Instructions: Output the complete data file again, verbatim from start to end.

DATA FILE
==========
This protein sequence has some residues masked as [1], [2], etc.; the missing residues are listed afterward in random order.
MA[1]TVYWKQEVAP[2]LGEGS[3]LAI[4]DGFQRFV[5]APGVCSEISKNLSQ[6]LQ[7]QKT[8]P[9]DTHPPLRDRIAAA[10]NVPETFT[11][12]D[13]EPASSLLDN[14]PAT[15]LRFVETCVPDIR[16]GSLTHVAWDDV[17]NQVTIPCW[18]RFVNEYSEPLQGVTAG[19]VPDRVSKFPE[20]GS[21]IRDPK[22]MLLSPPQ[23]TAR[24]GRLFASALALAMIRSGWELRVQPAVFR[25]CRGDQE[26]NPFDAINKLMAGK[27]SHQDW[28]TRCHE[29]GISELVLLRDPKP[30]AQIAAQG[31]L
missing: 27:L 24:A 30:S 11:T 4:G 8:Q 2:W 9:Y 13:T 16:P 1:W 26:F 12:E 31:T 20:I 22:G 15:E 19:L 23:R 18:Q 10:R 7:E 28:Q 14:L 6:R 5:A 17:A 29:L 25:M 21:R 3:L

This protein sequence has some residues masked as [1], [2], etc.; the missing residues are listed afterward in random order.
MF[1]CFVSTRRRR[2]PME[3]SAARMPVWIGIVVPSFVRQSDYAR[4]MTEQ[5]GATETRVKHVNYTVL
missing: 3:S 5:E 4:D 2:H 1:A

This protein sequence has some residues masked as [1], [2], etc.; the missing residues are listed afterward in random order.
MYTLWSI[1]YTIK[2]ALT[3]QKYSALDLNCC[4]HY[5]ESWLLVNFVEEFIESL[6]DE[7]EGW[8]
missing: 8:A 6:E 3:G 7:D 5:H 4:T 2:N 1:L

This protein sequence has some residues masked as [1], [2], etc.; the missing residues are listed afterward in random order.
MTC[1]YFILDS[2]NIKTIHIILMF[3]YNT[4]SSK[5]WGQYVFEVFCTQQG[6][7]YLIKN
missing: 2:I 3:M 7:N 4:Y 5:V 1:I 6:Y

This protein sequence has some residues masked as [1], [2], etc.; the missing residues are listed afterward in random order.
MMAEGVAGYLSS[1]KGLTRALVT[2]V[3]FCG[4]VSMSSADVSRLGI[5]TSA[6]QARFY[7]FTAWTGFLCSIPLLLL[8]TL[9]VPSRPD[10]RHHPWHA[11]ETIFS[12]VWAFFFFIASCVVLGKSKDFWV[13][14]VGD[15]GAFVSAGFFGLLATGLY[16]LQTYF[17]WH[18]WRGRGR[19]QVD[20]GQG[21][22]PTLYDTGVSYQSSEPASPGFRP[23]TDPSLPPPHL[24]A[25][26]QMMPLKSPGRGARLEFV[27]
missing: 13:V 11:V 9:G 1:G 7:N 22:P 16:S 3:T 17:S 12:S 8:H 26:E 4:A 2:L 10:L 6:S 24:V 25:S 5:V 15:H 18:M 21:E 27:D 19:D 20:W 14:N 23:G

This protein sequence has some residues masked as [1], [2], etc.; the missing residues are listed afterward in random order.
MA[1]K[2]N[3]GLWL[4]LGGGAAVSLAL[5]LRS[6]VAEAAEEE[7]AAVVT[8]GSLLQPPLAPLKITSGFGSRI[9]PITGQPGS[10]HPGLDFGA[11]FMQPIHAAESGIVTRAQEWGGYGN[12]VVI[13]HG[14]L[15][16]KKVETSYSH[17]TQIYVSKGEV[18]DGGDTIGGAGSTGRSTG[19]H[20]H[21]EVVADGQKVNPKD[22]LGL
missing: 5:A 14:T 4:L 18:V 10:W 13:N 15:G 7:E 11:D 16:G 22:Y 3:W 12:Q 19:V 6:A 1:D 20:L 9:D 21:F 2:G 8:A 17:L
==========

This protein sequence has some residues masked as [1], [2], etc.; the missing residues are listed afterward in random order.
MA[1]TVYWKQEVAP[2]LGEGS[3]LAI[4]DGFQRFV[5]APGVCSEISKNLSQ[6]LQ[7]QKT[8]P[9]DTHPPLRDRIAAA[10]NVPETFT[11][12]D[13]EPASSLLDN[14]PAT[15]LRFVETCVPDIR[16]GSLTHVAWDDV[17]NQVTIPCW[18]RFVNEYSEPLQGVTAG[19]VPDRVSKFPE[20]GS[21]IRDPK[22]MLLSPPQ[23]TAR[24]GRLFASALALAMIRSGWELRVQPAVFR[25]CRGDQE[26]NPFDAINKLMAGK[27]SHQDW[28]TRCHE[29]GISELVLLRDPKP[30]AQIAAQG[31]L
missing: 27:L 24:A 30:S 11:T 4:G 8:Q 2:W 9:Y 13:T 16:P 1:W 26:F 12:E 31:T 20:I 22:G 15:E 19:L 23:R 18:Q 10:R 7:E 28:Q 14:L 6:R 5:A 17:A 29:L 25:M 21:R 3:L

This protein sequence has some residues masked as [1], [2], etc.; the missing residues are listed afterward in random order.
MF[1]CFVSTRRRR[2]PME[3]SAARMPVWIGIVVPSFVRQSDYAR[4]MTEQ[5]GATETRVKHVNYTVL
missing: 3:S 5:E 4:D 2:H 1:A

This protein sequence has some residues masked as [1], [2], etc.; the missing residues are listed afterward in random order.
MYTLWSI[1]YTIK[2]ALT[3]QKYSALDLNCC[4]HY[5]ESWLLVNFVEEFIESL[6]DE[7]EGW[8]
missing: 8:A 6:E 3:G 7:D 5:H 4:T 2:N 1:L

This protein sequence has some residues masked as [1], [2], etc.; the missing residues are listed afterward in random order.
MTC[1]YFILDS[2]NIKTIHIILMF[3]YNT[4]SSK[5]WGQYVFEVFCTQQG[6][7]YLIKN
missing: 2:I 3:M 7:N 4:Y 5:V 1:I 6:Y

This protein sequence has some residues masked as [1], [2], etc.; the missing residues are listed afterward in random order.
MMAEGVAGYLSS[1]KGLTRALVT[2]V[3]FCG[4]VSMSSADVSRLGI[5]TSA[6]QARFY[7]FTAWTGFLCSIPLLLL[8]TL[9]VPSRPD[10]RHHPWHA[11]ETIFS[12]VWAFFFFIASCVVLGKSKDFWV[13][14]VGD[15]GAFVSAGFFGLLATGLY[16]LQTYF[17]WH[18]WRGRGR[19]QVD[20]GQG[21][22]PTLYDTGVSYQSSEPASPGFRP[23]TDPSLPPPHL[24]A[25][26]QMMPLKSPGRGARLEFV[27]
missing: 13:V 11:V 9:G 1:G 7:N 22:P 16:S 3:T 17:S 12:S 8:H 26:E 4:A 2:L 10:L 6:S 24:V 25:S 5:V 15:H 18:M 21:E 27:D 19:D 20:W 14:N 23:G

This protein sequence has some residues masked as [1], [2], etc.; the missing residues are listed afterward in random order.
MA[1]K[2]N[3]GLWL[4]LGGGAAVSLAL[5]LRS[6]VAEAAEEE[7]AAVVT[8]GSLLQPPLAPLKITSGFGSRI[9]PITGQPGS[10]HPGLDFGA[11]FMQPIHAAESGIVTRAQEWGGYGN[12]VVI[13]HG[14]L[15][16]KKVETSYSH[17]TQIYVSKGEV[18]DGGDTIGGAGSTGRSTG[19]H[20]H[21]EVVADGQKVNPKD[22]LGL
missing: 5:A 14:T 4:L 18:V 10:W 13:N 15:G 7:E 11:D 16:G 22:Y 3:W 12:Q 19:V 6:A 1:D 20:L 9:D 21:F 2:G 8:A 17:L